Gateway Casino employees 'livid' to learn benefits will be cut off April 30
Sunday 29th March 2020
The gaming floor at Casino Rama is empty following the forced closure of the facility on March 16.
Unionized employees at Casino Rama "are livid" that Gateway Casinos and Entertainment, the operator of the local gambling facility, will not be covering their benefits after April 30.
Gateway is also building a casino in North Bay, due to open late spring.
On March 17, the Ontario Lottery and Gaming Commission forced the closure of all casinos in Ontario in the wake of the COVID-19 pandemic.
When that happened, Gateway sent a question and answer memo to all employees. Among other things, that memo said employee benefits would be covered for the "duration of the closure."
This week, employees learned their benefits will be cut off as of April 30.
One employee, who reached out to OrilliaMatters on the condition of anonymity, has worked at the casino in Rama for more than a decade. He said employees are angry and frustrated.
He called Gateway a "heartless company" that is "screwing over their employees in a time where we are being forced to stay home and 'do the right thing.'"
He said the company's "lack of compassion for their employees" is "disgusting."
Gateway officials did not respond to a request for comments for this story.
Unifor executive Deb Tveit, who serves as the assistant to the president and oversees the gaming sector for the union, said she "feels the frustration and anger" of the employees.
However, the collective bargaining agreement stipulates that employee benefits are only to be covered for six weeks in the event of a temporary layoff.
But Tveit stressed these are "exceptional" circumstances and says the union is calling on the company to step up and extend that coverage for the duration of the closure.
She said getting benefits extended is their top priority - now. Tveit said Unifor's No. 1 priority, once the casino closed, was to convince Gateway to issue records of employment (ROE) that were coded properly so EI benefits could flow to laid-off workers as quickly as possible.
Initially, Tveit said, the company wanted to code the ROEs as 'unknown' rather than 'shortage of work.' That, she said, would have been "devastating" for workers and led to lengthy delays.
She said Service Canada decreed that ROEs coded 'shortage of work' would go to the top of the pile and be processed immediately. Others would require consideration and take, potentially, weeks to process.
"They received one million EI applications last week," said Tveit. "So, this is crucial and we were able to convince them to code them properly so our members will get EI as quickly as possible." It should be noted one other operation, Great Canadian Gaming, has refused to issue the ROEs with the preferred coding.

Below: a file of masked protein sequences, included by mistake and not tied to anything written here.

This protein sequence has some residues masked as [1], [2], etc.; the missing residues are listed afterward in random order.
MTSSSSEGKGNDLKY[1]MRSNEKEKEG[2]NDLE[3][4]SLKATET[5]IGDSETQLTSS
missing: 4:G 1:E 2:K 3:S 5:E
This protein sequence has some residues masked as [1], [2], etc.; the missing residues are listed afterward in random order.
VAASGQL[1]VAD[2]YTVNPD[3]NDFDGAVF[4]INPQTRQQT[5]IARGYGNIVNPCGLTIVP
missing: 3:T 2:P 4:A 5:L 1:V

Tveit said Unifor is uniting with two other large unions, OPSEU and PSAC, in a campaign aimed at pressuring the OLG to step up and extend the coverage of benefits.
"They should be helping out these employees during this crisis," said Tveit. "This is an economic crisis, but it's going to become a health crisis."
That's why benefits are so important, she stressed. She said for some, benefits are not that important, but "for others, it will have a dramatic, devastating impact."
Tshweu Moleme, a Unifor representative at the casino, is furious that benefits will be cut off.
"We have many members and families relying on these benefits," said Moleme, noting many are stressed due to the pandemic.
"There's going to be a need for all kinds of medical help. For example, help around mental health, which is crucial at this time; some have children with conditions that require regular, daily medical attention and care - young and old. So cutting someone's benefits at such a time, especially, will be nothing short of pulling the plug on on them. It is ruthless," said Moleme, who ran for city council during the last municipal election.
It's especially dismaying because the company promised not to do it, he stressed.
"The company promised in writing and should honour that and stop with the games," said Moleme. "Every loving, caring Canadian is focused on saving, not destroying lives, right now.
"It's incomprehensible what this company is doing. Sickening, if I can be frank."
He pointed to small, local "mom and pop" businesses in Orillia that are doing everything in their power to continue to support their employees.
"How can a business worth billions be outdone by a corner store worth a few thousand dollars in the bank? Where is the heart?" he asked.
"I can assure you that Casino Rama workers and surrounding communities are not going to let this company get away with such ruthlessness."
Moleme is also upset that he and other union representatives were not consulted on the memorandum of agreement signed March 24 by Unifor and Gateway. That agreement, obtained by OrilliaMatters, was signed by Unifor's Hospitality and Gaming Director, Jim Woods, and Julia Simpson, Director of Labour Relations for Gateway.
"Any agreement involving Casino Rama workers and struck without the knowledge and consent of their elected workplace representatives (us), is useless," said Moleme.
"We are their voice, their direct bargaining agents," he said, adding it's "unbelievable that Gateway would think that they could just fly over us and get what they want at the national office."